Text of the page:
Procurement Outsourcing – Three Dimensions of Opportunity

Hot TopicOur first article related to this month's hot topic, Procurement Outsourcing, brought a veritable blitz of opinionated and well informed comment from some of our regular commentators and some less frequently seen names here (including some people I have huge respect for as outsourcing experts!)

We'll get into those comments, and our responses to some of them, later this week. But to follow up on that post, today we will give a view of the different types of procurement outsourcing that we see in the market, and some thoughts on where the growth is and might be in the near future.

Some 15 years after the real start of procurement outsourcing, it seems clear that few large organisations are likely to outsource procurement in its entity. As some of the comments on our last piece suggested, there are certainly elements of procurement that are (or should be) strategically important to organisations. So why would you outsource that? But equally, it is clear that many organisations are not seeing every aspect of procurement as quite that critical.

There is another view however. Even if we consider procurement as strategically important, could we actually drive competitive advantage (the ultimate aim of pretty much everything a private sector firm does) by outsourcing? I can think of one firm – and this should be public soon – that has made what is in effect a very strategic decision to outsource, not because procurement isn't important, but because it is! However, their view is that the best way of driving strategic benefits from procurement is to call on additional outside support.

But back to what can be and often is outsourced. We can segment it across three dimensions:

The category dimension – many organisations look at outsourcing procurement based on spend categories. That might be a single category (Energy and Fleet are two that often are singled out) or more often a group of categories. The “classic” is outsourcing indirect spend (although we don't actually like the indirect terminology)!

But that is how many of the high-profile outsourcing initiatives were positioned such as BAE Systems with Xchanging, or Morrisons supermarkets and Proxima. The service provider brings – in theory at least – deeper experience of those spend areas than the client has, or believes they can easily develop. There are also less conscious category outsources – the classic being when IT procurement gets wrapped up almost accidentally as part of a wider IT service outsource. (Such deals are often bad news, in our experience, but we will leave that too for another day). However, overall, we see strong potential for further outsourcing growth based on categories.

The process dimension – the other relatively common outsourcing approach is to look at one of more elements of the end-to-end procurement process. That might well cut across multiple categories – slicing the business vertically rather than horizontally, if you like. So we could consider outsourcing supplier onboarding, or even the entire purchase-to-pay process. But the process might also be part of the strategic sourcing cycle. So perhaps the most common type of procurement outsourcing today is to outsource the research element of the category management process – look at the growth of firms such as Smart Cube, Beroe, Procurement Leaders. We believe this will remain a promising area, but some of the more process-based outsourcing – such as onboarding – will decline as technology itself becomes easier to use and processes more automated.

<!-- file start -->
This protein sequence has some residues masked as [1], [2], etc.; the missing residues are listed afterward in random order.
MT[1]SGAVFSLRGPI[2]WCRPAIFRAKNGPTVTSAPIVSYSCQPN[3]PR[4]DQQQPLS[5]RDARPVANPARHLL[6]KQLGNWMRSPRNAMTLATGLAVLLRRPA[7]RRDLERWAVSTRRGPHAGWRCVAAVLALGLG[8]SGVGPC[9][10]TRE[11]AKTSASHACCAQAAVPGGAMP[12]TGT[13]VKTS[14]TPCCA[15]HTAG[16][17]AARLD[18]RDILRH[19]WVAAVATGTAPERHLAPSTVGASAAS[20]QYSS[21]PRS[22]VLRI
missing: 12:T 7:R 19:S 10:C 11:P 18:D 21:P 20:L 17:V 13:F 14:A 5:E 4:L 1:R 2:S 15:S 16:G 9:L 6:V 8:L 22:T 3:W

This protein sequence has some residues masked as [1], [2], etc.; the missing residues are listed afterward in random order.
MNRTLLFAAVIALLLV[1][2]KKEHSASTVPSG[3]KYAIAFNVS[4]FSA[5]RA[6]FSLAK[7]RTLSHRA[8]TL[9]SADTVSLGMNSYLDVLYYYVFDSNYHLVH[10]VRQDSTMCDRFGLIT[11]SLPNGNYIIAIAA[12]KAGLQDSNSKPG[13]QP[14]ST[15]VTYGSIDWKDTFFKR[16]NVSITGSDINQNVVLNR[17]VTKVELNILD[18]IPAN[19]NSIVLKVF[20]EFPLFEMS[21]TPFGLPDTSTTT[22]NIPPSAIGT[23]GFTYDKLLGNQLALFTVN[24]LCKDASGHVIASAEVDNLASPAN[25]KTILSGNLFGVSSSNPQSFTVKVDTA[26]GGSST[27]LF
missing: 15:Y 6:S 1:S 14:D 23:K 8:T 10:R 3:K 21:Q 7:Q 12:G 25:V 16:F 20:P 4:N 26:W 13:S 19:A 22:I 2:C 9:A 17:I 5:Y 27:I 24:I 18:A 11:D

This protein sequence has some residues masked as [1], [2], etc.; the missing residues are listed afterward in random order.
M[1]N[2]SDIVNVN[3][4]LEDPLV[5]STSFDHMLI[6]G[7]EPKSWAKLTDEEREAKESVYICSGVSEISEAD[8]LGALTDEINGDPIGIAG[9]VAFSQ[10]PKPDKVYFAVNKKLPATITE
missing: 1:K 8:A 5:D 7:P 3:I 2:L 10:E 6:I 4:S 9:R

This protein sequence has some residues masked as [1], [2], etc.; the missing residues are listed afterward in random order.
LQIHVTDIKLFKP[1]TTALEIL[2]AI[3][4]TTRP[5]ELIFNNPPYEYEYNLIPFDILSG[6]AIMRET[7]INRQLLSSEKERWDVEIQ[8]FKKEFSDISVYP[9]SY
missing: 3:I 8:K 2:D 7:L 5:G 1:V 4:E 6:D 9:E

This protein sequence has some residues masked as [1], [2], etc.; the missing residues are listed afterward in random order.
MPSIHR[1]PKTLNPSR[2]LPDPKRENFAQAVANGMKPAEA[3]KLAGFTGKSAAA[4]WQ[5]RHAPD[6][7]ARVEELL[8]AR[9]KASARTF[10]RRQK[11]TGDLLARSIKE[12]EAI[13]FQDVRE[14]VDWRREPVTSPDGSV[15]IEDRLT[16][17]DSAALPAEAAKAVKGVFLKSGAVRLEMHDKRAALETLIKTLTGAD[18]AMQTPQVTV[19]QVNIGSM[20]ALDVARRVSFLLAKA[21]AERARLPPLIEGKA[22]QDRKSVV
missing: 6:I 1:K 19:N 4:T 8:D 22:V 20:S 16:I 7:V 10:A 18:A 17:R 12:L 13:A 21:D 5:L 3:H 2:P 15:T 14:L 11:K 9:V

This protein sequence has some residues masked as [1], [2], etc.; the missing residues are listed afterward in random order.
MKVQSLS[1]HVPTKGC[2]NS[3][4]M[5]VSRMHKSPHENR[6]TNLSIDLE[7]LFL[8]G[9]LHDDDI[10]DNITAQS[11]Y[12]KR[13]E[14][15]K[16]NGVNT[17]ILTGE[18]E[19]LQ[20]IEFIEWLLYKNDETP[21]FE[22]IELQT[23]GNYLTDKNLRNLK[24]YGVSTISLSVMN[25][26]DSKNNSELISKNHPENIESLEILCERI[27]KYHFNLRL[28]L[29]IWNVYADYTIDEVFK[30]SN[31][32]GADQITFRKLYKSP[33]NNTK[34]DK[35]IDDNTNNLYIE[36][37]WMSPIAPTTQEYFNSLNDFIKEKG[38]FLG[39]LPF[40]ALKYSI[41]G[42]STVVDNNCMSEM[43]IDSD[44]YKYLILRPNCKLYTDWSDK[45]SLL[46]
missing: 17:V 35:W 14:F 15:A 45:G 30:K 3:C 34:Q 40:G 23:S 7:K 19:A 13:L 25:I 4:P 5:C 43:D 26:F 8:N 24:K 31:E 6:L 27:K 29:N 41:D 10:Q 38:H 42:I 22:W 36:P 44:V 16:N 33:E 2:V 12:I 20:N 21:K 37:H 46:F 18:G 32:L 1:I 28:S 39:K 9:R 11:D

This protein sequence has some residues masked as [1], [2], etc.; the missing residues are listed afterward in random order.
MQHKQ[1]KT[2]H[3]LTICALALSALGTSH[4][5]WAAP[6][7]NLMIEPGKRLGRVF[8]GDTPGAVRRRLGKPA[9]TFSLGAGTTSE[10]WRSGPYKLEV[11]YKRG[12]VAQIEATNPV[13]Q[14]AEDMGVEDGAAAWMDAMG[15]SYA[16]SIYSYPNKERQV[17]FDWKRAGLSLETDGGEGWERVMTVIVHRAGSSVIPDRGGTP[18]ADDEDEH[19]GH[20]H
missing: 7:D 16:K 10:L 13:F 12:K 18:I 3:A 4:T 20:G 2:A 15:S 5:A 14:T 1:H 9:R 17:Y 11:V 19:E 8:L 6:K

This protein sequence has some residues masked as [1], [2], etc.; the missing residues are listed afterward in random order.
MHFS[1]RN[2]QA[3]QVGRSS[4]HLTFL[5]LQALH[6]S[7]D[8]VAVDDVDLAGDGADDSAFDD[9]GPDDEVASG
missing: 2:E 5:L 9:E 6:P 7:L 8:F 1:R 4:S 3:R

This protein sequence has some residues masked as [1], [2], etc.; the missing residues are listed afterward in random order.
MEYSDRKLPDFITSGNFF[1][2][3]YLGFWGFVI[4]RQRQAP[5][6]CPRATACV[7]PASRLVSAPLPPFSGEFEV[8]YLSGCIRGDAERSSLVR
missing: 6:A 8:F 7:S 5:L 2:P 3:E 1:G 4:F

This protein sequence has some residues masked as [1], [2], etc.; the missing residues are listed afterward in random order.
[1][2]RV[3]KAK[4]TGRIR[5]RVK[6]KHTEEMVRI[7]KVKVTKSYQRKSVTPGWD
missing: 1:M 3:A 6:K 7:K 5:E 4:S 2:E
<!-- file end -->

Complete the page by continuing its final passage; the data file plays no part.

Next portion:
The third dimension is geographic. If a firm opens a new office or business in a country they are not familiar with, there may well be various parts of the operation, including procurement, where it makes sense to use a local, experienced third party to assist or indeed run the whole process. Assuming globalisation generally continues, then this sort of outsourcing should continue to grow as well.

Now none of the above says that outsourcing is a good or a bad thing. But it does provide a framework for considering whether procurement outsourcing might have any merit, and if so, what sort of activities could be considered. And more later this week ...

Voices (2)

  1. RJ:

    Peter, I think that there is also a fourth dimension of project-based outsourcing. Whilst this is often the domain of the contract or interim market, an outsourced provider can also provide depth of experience and capability in managing complex or sensitive projects, particularly in categories that are infrequently covered by in-house resources. I know that you might consider this “consultancy” or “project management” work rather than outsourcing but it’s an important source of revenue for the providers.

    1. Peter Smith:

      Absolutely correct, I should add a “fourth dimension” to my analysis. As you say, there is a fine dividing line between consultancy, interim and outsourcing services – and maybe we should explore that a bit more – but they are all certainly related.

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